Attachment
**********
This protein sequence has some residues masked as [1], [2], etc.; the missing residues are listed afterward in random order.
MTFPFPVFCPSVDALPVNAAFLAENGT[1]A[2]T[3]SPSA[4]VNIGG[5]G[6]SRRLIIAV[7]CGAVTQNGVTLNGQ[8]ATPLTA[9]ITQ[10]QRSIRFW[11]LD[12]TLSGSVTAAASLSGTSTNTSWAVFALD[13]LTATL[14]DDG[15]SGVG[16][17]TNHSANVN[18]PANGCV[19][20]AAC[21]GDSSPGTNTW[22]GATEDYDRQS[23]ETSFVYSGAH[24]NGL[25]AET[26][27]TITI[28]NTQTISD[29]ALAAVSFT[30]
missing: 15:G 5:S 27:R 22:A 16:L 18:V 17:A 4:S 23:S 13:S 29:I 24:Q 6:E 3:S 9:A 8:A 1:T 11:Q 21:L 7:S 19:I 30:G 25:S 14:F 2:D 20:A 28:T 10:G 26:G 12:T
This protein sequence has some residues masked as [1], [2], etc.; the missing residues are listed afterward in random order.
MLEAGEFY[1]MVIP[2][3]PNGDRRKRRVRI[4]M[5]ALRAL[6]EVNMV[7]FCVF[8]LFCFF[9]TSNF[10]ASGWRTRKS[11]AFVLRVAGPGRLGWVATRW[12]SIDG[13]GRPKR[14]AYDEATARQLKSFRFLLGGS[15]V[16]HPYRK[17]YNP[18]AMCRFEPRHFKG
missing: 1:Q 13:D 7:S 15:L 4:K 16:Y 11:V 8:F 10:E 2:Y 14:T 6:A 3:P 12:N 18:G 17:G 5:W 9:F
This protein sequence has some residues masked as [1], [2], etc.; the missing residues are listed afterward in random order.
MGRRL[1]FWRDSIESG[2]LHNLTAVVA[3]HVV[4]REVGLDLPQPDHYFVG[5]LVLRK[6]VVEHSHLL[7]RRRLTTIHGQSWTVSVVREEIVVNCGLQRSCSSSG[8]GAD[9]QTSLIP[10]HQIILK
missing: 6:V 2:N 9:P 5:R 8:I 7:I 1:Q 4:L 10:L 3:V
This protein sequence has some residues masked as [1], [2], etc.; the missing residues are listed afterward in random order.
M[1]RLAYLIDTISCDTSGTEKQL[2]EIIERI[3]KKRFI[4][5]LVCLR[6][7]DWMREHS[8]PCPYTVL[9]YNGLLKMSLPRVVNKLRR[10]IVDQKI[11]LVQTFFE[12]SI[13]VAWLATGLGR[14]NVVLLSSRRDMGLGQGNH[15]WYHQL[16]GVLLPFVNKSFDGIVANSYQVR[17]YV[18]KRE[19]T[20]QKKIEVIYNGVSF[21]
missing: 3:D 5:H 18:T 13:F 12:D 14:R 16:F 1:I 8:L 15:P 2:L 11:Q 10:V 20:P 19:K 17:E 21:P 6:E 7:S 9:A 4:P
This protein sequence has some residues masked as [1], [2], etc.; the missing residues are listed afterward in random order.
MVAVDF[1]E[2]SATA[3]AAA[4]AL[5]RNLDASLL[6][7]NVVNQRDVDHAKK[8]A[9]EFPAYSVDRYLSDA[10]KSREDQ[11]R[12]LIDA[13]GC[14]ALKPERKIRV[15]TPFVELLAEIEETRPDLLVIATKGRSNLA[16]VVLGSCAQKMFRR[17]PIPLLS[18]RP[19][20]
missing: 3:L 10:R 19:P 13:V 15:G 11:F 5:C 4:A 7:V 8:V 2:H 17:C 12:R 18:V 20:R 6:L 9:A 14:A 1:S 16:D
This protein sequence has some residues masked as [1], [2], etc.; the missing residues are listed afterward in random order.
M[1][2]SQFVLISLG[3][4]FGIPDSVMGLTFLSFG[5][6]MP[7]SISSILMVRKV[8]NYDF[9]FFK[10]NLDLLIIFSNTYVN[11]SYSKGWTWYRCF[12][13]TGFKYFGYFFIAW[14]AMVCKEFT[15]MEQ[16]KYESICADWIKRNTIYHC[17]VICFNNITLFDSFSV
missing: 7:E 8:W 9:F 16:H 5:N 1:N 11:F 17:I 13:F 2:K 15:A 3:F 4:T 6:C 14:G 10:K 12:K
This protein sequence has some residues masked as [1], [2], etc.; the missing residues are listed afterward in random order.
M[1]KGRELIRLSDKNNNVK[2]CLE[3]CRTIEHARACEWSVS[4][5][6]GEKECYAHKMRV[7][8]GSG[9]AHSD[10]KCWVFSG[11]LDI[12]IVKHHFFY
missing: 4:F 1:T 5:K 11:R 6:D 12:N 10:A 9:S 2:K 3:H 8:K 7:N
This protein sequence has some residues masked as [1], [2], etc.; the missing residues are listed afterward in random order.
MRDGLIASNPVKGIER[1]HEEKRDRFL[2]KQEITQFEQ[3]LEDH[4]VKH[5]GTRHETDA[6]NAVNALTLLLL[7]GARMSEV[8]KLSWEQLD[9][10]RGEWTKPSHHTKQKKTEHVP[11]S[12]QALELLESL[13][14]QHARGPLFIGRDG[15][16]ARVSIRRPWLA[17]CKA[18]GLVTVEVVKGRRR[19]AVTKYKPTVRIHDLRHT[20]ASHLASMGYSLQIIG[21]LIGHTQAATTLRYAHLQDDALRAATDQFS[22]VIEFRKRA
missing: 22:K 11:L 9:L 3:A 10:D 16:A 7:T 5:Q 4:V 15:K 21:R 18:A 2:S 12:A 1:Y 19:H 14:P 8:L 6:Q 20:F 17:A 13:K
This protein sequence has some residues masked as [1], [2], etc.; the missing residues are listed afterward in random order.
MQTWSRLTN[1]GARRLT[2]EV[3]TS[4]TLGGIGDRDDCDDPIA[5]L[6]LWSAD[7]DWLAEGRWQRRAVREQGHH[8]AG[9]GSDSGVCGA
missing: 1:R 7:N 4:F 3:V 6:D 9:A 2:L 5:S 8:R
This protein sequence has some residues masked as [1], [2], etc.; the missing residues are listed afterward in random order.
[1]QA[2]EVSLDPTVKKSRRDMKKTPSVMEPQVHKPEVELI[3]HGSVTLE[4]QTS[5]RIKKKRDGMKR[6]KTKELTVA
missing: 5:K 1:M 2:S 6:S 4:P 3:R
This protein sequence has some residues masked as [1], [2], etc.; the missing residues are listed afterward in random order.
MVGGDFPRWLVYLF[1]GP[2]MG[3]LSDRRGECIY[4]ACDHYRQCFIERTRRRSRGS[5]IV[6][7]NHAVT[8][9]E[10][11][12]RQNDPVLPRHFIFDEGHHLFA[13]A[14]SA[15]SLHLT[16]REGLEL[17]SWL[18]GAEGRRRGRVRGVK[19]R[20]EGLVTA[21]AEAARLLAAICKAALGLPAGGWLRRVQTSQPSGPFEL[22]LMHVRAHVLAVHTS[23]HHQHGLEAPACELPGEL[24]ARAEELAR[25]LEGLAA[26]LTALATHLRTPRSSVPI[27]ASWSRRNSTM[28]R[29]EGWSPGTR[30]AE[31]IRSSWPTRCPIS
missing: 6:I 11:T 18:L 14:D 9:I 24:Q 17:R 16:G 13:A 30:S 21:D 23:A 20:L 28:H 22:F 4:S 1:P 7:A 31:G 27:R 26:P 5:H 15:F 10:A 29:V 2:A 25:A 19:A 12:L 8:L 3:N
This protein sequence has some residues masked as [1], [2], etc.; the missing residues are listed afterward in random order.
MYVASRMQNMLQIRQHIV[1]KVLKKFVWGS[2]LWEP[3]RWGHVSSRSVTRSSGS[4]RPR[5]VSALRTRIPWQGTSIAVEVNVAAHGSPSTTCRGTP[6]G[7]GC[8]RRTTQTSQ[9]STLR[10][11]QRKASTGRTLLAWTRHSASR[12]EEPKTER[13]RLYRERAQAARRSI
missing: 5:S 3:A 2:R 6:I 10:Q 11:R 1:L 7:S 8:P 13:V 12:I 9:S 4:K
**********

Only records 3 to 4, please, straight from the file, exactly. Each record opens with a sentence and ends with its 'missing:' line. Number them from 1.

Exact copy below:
This protein sequence has some residues masked as [1], [2], etc.; the missing residues are listed afterward in random order.
MGRRL[1]FWRDSIESG[2]LHNLTAVVA[3]HVV[4]REVGLDLPQPDHYFVG[5]LVLRK[6]VVEHSHLL[7]RRRLTTIHGQSWTVSVVREEIVVNCGLQRSCSSSG[8]GAD[9]QTSLIP[10]HQIILK
missing: 6:V 2:N 9:P 5:R 8:I 7:I 1:Q 4:L 10:L 3:V
This protein sequence has some residues masked as [1], [2], etc.; the missing residues are listed afterward in random order.
M[1]RLAYLIDTISCDTSGTEKQL[2]EIIERI[3]KKRFI[4][5]LVCLR[6][7]DWMREHS[8]PCPYTVL[9]YNGLLKMSLPRVVNKLRR[10]IVDQKI[11]LVQTFFE[12]SI[13]VAWLATGLGR[14]NVVLLSSRRDMGLGQGNH[15]WYHQL[16]GVLLPFVNKSFDGIVANSYQVR[17]YV[18]KRE[19]T[20]QKKIEVIYNGVSF[21]
missing: 3:D 5:H 18:T 13:F 12:D 14:R 16:F 1:I 8:L 15:P 2:L 11:Q 10:V 20:P 19:K 17:E 21:P 6:E 7:S 9:A 4:P